Stuff like this used to leave me so confused, but only because I was trying so hard to get it all down to a science. To me, blind meant blind and couldn’t mean anything else, and so it seemed to be quite a contradiction … but I also assumed that I must be missing a key element in my understanding. So, I just let many things sit there brewing in my mind for years.

Regarding how Jesus answered these blind guides, it had everything to do with the claims they made based upon their own perception. In other words, my confusion was found in not taking the whole situation into account, which meant that I was more concerned with getting definitions nailed down and doctrines straightened out rather than I was with simply observing how Jesus cut through it all. I’ve come to see that getting doctrines straightened out and definitions nailed down described the rules by which the mind of man operates.

In this world, we have learned that blindness is a lack of physical sight. Some are born blind and therefore have no idea of what it means to see, while others lose their eyesight after having known the full-weight of what is lost. How we refer to sight and/or blindness might come across as a one-size-fits-all thing, but it is not.
The story found in John 9 has another added factor, for Jesus made sure to dispel the notion in the minds of his disciples that the man’s blindness was somehow connected to sin. You see, the disciples had asked Jesus an either/or question based upon the assumption that somebody sinned to cause the blindness. They did not even consider that sin might not have been an issue.

And so, going into the situation, the disciples would have witnessed an unfolding drama that chipped away at their false assumptions. While we might imagine that such an experience would be so cool to witness, I think that besides the amazement found in realizing that Jesus was opening the eyes of a man born blind, the disciples were experiencing something altogether different. It had to do with their assumptions about sin and righteousness and judgment. After all, the Pharisees had also assumed the man’s blindness was evidence of great sin.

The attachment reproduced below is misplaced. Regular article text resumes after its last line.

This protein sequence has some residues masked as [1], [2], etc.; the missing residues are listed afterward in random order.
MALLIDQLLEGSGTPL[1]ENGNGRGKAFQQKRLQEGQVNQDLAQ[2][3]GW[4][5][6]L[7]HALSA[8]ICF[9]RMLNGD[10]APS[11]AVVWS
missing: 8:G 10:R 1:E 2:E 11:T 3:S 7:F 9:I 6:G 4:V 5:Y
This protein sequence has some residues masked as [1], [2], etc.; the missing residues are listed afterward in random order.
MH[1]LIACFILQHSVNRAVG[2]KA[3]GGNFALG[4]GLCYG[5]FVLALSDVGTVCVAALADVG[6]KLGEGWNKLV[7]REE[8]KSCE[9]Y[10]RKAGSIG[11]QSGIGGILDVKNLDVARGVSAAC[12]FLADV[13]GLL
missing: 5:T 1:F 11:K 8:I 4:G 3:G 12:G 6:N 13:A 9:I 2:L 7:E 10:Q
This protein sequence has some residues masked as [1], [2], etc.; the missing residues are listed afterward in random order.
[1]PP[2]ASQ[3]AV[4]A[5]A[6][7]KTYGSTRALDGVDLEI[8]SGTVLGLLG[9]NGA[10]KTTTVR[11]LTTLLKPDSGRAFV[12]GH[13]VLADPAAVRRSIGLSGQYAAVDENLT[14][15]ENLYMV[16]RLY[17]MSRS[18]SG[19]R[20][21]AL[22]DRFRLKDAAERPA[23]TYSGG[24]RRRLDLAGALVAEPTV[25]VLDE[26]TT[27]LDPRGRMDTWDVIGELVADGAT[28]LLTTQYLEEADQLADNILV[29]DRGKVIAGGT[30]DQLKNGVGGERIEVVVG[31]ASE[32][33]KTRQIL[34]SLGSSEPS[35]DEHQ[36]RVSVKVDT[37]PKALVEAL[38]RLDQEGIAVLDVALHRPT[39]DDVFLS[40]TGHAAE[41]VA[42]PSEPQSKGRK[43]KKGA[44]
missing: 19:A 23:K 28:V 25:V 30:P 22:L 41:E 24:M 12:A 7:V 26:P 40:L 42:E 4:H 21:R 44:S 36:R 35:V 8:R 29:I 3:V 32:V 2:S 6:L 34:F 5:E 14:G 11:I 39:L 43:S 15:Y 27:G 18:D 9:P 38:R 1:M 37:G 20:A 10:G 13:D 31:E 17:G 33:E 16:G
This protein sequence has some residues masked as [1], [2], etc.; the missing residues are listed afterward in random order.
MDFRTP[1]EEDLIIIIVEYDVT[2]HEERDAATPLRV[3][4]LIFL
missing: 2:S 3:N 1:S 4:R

In this, we can see a vast difference between the blindness of the man who got healed and the Pharisees who perceived themselves as the seeing. Was the blind man’s defect self-imposed? No. Could he do anything about it? No. But can the same questions be posed in the same way regarding that of the religiously blind? I don’t think so. It seems more applicable to say it in such a way as did Paul: IF they were to turn, they would be healed.

In other words, WE can see that if that were to happen in those who cannot see, it would be life from the dead. WE who have had our eyes opened can see that those whose eyes have been blinded are caught in many traps of their own making. For while they cannot see, they not only profess to be the seeing ones, they arrogantly set themselves up on courses that WE can see are only dead ends. WE can see that IF they could see the dead end, they would not go down that way.

thx for sharing Jim

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While this posting deserves a whole discussion in and of it's self, the thing that comes to mind for me is this:


What if the Pharisees always kept silent after Jesus responded to them simply because they felt that they couldn't respond with the “right” answer? They were stunned and were ONLY looking for a correct answer to everything so they had nothing at all to say. For if they spoke, nothing would be brought forth except that which would have made them look plain, simple and as a child. 


We can't have that can we?